Pulmonary Hypertension Death Rates Linked to Protein Levels

A recent study has found that the protein galectin-3 may be linked with higher death rates in pulmonary hypertension (PH) patients. Galectin-3, created by white blood cells called macrophages, is directly involved in the scarring and inflammation of tissue and can lead to fibrosis in the lungs of PH patients.

MORE: Why pulmonary hypertension patients are often “invisible patients”

The research involved 76 patients of which 39 had a form of pulmonary hypertension called heart failure with preserved ejection fraction (HFpEF-PH) and 37 who had pulmonary arterial hypertension (PAH). The levels of galectin-3 were measured in each of the participants and the researchers then put the patients into three groups depending on the levels of the protein found—low, medium and high.

The death rate of patients increased significantly in each group with the low-level group having a death rate of 17.6 percent, the medium level 30.4 percent, and the high level 52.2 percent. Find out more about this study here.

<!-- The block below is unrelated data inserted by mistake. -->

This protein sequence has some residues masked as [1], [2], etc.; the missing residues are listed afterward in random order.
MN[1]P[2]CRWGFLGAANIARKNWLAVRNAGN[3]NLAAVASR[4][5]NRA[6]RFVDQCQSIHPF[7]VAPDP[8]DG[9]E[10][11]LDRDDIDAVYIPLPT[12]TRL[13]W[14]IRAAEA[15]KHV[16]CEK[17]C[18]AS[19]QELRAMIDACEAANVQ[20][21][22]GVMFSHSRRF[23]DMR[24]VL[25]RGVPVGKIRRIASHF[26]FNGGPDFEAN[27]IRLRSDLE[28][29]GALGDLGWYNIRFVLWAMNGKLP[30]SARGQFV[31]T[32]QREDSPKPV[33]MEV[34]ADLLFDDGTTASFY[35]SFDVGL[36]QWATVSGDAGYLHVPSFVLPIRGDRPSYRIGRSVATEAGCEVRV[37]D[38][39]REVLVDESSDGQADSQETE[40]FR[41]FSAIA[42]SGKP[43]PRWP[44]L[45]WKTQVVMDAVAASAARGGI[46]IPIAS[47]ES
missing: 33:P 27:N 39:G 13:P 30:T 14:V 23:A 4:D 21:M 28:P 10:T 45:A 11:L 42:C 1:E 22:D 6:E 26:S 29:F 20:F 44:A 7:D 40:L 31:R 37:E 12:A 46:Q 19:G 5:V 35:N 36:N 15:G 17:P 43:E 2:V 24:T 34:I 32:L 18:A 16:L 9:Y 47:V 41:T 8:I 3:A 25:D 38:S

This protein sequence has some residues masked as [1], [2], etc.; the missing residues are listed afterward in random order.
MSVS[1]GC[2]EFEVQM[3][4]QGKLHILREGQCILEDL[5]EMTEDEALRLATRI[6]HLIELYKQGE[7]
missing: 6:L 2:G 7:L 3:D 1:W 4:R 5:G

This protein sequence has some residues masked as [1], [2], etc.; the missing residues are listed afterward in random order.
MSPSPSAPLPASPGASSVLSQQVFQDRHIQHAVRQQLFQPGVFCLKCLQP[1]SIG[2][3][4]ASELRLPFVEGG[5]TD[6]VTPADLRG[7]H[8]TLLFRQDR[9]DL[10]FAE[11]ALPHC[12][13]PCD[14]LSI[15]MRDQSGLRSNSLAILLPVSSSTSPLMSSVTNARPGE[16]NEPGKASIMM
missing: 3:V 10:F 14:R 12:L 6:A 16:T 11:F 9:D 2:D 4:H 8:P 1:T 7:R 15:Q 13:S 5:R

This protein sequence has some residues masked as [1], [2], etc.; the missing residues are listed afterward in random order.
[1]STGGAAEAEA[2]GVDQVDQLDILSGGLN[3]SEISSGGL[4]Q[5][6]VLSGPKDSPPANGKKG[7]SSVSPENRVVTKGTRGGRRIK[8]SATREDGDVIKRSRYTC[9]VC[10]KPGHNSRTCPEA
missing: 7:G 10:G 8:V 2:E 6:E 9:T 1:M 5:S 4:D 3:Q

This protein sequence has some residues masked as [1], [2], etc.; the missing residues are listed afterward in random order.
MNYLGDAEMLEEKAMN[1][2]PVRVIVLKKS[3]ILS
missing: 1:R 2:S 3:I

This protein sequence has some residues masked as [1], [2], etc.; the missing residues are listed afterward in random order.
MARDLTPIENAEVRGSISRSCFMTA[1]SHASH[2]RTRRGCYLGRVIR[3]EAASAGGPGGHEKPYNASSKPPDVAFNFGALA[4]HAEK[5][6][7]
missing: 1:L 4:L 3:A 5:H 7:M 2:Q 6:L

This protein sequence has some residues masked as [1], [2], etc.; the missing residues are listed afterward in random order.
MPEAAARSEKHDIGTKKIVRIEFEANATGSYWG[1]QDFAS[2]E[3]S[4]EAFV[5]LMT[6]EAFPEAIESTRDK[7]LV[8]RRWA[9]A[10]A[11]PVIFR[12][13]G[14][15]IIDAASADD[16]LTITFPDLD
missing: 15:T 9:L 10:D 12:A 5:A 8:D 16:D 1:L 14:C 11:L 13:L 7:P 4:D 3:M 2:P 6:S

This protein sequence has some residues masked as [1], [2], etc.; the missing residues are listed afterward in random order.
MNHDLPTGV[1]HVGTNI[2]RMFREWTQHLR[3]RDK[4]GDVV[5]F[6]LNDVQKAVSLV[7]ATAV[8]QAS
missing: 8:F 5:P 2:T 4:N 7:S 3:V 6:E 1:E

MORE: Managing the different types of pulmonary hypertension.

Pulmonary Hypertension News is strictly a news and information website about the disease. It does not provide medical advice, diagnosis or treatment. This content is not intended to be a substitute for professional medical advice, diagnosis, or treatment. Always seek the advice of your physician or another qualified health provider with any questions you may have regarding a medical condition. Never disregard professional medical advice or delay in seeking it because of something you have read on this website.

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